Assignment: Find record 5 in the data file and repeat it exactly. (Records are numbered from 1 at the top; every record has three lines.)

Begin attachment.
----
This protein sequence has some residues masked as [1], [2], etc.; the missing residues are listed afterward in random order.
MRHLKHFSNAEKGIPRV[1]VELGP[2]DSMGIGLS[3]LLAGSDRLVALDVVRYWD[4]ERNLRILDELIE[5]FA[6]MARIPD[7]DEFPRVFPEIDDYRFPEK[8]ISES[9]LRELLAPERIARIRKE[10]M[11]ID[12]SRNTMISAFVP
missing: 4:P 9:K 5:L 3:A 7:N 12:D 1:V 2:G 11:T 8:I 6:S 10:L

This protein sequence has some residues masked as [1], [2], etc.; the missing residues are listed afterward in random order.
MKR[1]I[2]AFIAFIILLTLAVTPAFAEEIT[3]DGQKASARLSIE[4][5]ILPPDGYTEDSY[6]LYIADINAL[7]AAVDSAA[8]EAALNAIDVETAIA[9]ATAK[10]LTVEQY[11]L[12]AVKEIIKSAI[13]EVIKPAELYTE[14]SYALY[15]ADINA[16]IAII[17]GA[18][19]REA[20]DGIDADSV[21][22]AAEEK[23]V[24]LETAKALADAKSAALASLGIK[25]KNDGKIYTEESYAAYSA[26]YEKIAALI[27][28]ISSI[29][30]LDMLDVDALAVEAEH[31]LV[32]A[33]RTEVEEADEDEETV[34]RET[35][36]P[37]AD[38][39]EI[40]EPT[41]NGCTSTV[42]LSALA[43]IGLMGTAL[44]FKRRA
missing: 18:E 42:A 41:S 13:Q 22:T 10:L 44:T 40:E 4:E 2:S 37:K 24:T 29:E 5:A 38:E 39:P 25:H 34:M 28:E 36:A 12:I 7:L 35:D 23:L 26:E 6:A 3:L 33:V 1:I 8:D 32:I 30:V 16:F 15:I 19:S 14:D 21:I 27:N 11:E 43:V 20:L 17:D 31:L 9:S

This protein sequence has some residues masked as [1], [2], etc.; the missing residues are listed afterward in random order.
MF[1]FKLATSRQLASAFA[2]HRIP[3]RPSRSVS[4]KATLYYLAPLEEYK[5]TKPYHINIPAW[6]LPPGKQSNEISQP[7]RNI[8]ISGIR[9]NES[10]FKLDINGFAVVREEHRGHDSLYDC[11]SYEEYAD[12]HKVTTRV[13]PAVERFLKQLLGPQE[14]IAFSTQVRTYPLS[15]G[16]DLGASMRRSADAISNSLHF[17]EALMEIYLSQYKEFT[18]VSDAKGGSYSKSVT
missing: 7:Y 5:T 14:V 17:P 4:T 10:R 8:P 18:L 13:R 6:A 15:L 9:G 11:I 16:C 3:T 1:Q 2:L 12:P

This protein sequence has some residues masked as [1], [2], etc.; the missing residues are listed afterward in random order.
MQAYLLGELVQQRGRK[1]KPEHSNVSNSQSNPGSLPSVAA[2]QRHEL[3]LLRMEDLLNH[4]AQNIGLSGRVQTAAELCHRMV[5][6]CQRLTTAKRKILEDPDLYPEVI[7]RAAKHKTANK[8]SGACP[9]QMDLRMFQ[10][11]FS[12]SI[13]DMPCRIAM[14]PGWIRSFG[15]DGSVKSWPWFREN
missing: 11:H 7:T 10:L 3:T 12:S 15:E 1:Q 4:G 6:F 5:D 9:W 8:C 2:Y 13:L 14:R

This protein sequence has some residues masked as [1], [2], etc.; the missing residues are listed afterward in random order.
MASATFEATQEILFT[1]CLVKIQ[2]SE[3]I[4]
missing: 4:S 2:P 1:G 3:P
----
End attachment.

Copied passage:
This protein sequence has some residues masked as [1], [2], etc.; the missing residues are listed afterward in random order.
MASATFEATQEILFT[1]CLVKIQ[2]SE[3]I[4]
missing: 4:S 2:P 1:G 3:P